The Senate is about to take up Harry Reid's health-care bill, and Reid is definitely in the crosshairs. He is under pressure both within the Senate to come up with 60 votes, and he's also facing a difficult election back home. One prominent political analyst this morning who told me that Reid's race has the same feel as Tom Daschle's race did going into 2004. Reid may get his 60 votes, but that might put him in a tougher spot with respect to his state.
In addition, even if he gets the 60 votes, he will not be getting a bill that cuts costs or reduces premiums. Today's Washington Post quotes the Brookings Institution's Isabel Sawhill on this subject as follows: "The hope that health-care reform would take care of our budget problem has evaporated."
With respect to premiums, CBO has just released its report on the bill's effect on insurance premiums, and found that the bill would increase premiums by 10-13 percent in 2016 for non-group purchasers. The non-group purchasers are presumably the people that the legislation is trying to help. Many of them will get subsidies, but according to CBO, 43 percent of people in that non-group insurance market would see these premiium hikes and not receive any subsidies whatsoever.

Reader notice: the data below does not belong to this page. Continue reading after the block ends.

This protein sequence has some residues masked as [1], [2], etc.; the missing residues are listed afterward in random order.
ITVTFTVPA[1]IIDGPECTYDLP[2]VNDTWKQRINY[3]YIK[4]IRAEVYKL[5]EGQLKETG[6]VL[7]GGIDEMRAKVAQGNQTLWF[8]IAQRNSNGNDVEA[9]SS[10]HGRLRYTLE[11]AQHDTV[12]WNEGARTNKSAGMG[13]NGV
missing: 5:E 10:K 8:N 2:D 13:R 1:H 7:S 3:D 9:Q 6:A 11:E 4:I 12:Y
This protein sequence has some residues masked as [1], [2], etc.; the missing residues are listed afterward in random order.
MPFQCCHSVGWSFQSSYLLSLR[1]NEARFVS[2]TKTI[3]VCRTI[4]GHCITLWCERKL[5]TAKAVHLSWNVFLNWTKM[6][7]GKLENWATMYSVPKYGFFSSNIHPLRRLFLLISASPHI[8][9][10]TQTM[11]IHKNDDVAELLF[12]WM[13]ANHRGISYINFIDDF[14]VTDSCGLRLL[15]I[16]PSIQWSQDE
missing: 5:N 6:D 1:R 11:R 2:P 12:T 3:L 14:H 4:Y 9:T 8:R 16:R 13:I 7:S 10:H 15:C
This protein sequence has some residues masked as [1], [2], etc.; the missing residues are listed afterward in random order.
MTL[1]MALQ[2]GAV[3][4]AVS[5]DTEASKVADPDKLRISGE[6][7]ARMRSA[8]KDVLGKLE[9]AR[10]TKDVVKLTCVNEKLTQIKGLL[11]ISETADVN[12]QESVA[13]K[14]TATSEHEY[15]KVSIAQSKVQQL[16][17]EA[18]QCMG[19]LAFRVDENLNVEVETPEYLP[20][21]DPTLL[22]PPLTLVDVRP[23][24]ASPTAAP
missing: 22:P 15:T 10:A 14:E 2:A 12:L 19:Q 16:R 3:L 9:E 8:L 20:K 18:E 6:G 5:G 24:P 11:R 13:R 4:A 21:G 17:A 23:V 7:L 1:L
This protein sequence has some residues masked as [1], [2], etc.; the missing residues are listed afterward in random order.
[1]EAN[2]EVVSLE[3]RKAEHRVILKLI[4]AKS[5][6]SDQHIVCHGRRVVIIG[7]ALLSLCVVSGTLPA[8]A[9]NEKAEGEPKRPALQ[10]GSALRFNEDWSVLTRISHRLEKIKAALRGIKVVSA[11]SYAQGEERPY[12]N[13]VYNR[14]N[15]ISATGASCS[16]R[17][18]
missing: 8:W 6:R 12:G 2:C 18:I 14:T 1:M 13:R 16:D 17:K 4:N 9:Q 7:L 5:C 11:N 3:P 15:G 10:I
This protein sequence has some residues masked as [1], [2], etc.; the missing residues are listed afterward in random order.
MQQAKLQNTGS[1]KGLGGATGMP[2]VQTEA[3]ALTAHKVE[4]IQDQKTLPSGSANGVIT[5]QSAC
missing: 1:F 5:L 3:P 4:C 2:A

In all three of these ways, a short-term victory for the Democrats may lead to longer-term defeats down the road.